Gary Moore’s first solo album in 1973 quickly disappeared without trace, and not without reason. Recorded soon after Skid Row broke up, Moore had not yet sorted out the kind of artist he wanted to be, nor his vocal style. And while his guitar chops were coming together, his songwriting was still a work in progress.
The opening title track is a blues shuffle that rocks along with hints of Santana but without conviction. Time To Heal has an Allman Brothers vibe with some neat double-tracking, but the 17-minute Spirit softwareuiphraseguid=“c518a453-7384-4557-a76b-857a2a4aa228”>jam falls apart midway through, with some directionless, spacey noodling that should have been strangled at birth.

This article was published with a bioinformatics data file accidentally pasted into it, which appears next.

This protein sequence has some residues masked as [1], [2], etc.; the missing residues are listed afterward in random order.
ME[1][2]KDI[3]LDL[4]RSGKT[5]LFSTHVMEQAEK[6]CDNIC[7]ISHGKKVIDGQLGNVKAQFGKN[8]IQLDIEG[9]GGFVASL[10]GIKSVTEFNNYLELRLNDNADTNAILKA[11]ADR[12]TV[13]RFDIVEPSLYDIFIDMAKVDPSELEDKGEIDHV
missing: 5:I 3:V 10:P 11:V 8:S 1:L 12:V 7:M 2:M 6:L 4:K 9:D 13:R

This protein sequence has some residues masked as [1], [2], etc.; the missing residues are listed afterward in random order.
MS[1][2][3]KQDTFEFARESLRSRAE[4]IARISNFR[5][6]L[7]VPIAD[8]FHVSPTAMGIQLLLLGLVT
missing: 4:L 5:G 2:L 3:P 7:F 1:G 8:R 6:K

Only Boogie My Way Back Home offers glimpses of what was to come with the early slide guitar. You can also hear hints of how Moore’s songwriting would develop on the ballad Sail Across The Mountain.
But the overall lack of focus leaves Grinding Stone without any clear identity. It would take stints in Colosseum and Thin Lizzy before he could establish himself. 1978’s Back On The Streets is really where the Gary Moore story begins. Grinding Stone is just for the curious.